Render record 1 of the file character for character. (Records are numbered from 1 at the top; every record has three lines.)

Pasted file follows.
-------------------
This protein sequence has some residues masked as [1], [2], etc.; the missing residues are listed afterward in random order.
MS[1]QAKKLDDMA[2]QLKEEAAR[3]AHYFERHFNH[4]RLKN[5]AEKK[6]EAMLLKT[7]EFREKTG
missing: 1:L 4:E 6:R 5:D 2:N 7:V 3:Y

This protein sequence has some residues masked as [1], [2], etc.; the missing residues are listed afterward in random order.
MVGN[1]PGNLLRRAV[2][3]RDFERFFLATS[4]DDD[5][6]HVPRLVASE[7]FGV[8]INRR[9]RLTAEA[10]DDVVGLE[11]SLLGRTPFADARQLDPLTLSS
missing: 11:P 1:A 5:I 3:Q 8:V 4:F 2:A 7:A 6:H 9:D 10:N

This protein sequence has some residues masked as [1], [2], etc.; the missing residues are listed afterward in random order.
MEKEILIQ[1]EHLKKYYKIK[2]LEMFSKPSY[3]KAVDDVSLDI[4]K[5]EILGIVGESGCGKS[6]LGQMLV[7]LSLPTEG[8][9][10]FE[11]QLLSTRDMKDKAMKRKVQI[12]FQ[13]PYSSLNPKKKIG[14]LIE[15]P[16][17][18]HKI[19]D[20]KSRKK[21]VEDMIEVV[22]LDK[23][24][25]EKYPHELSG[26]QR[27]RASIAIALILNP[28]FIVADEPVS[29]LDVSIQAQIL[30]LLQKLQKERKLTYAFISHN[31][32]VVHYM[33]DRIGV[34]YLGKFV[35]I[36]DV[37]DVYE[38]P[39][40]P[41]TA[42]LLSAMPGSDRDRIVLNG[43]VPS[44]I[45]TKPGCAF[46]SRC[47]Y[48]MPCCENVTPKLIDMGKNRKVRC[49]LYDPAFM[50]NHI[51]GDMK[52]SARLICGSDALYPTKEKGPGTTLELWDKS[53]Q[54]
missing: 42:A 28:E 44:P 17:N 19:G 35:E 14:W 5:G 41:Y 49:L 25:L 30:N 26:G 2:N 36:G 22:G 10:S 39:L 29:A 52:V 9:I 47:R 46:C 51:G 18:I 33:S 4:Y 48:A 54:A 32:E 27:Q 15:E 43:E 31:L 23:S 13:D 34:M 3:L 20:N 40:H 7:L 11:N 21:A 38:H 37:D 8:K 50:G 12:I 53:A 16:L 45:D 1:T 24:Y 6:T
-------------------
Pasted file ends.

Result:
This protein sequence has some residues masked as [1], [2], etc.; the missing residues are listed afterward in random order.
MS[1]QAKKLDDMA[2]QLKEEAAR[3]AHYFERHFNH[4]RLKN[5]AEKK[6]EAMLLKT[7]EFREKTG
missing: 1:L 4:E 6:R 5:D 2:N 7:V 3:Y